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Globalization and Inequality, Past and Present

  • Williamson, Jeffrey G

The late nineteenth and late twentieth centuries shared more than globalization and economic convergence. The trend toward globalization in both centuries was accompanied by changes in the distribution of income as inequality rose in rich countries and fell in poor ones. Between one-third and one-half of the rise in inequality since the 1970s in the United States and other member countries of the Organization of Economic Cooperation and Development (OECD been attributed to global economic forces, about the same as a century earlier. It appears that the inequality produced by global economic forces before World War I was responsible in part for the retreat from globalization after the war. What does this retreat imply for the future? Will the world economy once again retreat from globalization as the rich OECD countries come under political pressure to cushion the side effects of rising inequality. Copyright 1997 by Oxford University Press.

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Article provided by World Bank Group in its journal World Bank Research Observer.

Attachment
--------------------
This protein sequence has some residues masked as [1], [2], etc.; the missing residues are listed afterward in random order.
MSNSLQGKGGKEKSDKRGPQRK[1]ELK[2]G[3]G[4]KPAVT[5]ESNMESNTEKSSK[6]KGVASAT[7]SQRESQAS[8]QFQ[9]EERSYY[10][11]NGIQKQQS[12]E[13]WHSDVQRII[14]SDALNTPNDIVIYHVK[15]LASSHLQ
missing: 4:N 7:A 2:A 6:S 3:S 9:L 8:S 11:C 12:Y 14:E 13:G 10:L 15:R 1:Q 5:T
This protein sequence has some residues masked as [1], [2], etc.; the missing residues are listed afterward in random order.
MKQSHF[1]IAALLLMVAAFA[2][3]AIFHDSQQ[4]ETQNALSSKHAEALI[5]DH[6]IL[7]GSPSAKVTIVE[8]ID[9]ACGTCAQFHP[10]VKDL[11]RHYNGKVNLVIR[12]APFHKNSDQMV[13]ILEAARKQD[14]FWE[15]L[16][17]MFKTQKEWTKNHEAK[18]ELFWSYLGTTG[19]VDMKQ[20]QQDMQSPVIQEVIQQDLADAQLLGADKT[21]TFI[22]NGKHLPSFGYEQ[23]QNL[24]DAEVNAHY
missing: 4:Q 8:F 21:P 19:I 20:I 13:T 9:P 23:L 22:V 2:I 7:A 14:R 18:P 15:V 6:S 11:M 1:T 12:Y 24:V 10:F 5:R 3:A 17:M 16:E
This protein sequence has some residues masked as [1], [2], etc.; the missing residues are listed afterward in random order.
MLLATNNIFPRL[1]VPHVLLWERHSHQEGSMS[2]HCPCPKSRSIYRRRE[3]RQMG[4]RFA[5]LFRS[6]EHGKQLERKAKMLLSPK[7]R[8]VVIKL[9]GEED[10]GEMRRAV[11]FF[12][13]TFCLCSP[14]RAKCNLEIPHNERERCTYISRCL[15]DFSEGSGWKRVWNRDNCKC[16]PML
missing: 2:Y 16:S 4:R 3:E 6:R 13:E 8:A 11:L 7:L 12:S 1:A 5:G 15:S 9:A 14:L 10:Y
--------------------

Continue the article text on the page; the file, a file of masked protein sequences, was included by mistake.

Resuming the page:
Volume (Year): 12 (1997)
Issue (Month): 2 (August)
Pages: 117-35

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Handle: RePEc:oup:wbrobs:v:12:y:1997:i:2:p:117-35
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  1. J. David Richardson, 1995. "Income Inequality and Trade: How to Think, What to Conclude," Journal of Economic Perspectives, American Economic Association, vol. 9(3), pages 33-55, Summer.
  2. George J. Borjas, 1995. "The Economic Benefits from Immigration," Journal of Economic Perspectives, American Economic Association, vol. 9(2), pages 3-22, Spring.
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  6. Gary Burtless, 1995. "International Trade and the Rise in Earnings Inequality," Journal of Economic Literature, American Economic Association, vol. 33(2), pages 800-816, June.
  7. Richard B. Freeman, 1995. "Are Your Wages Set in Beijing?," Journal of Economic Perspectives, American Economic Association, vol. 9(3), pages 15-32, Summer.
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  10. Greenwood, Michael J & McDowell, John M, 1986. "The Factor Market Consequences of U.S. Immigration," Journal of Economic Literature, American Economic Association, vol. 24(4), pages 1738-72, December.
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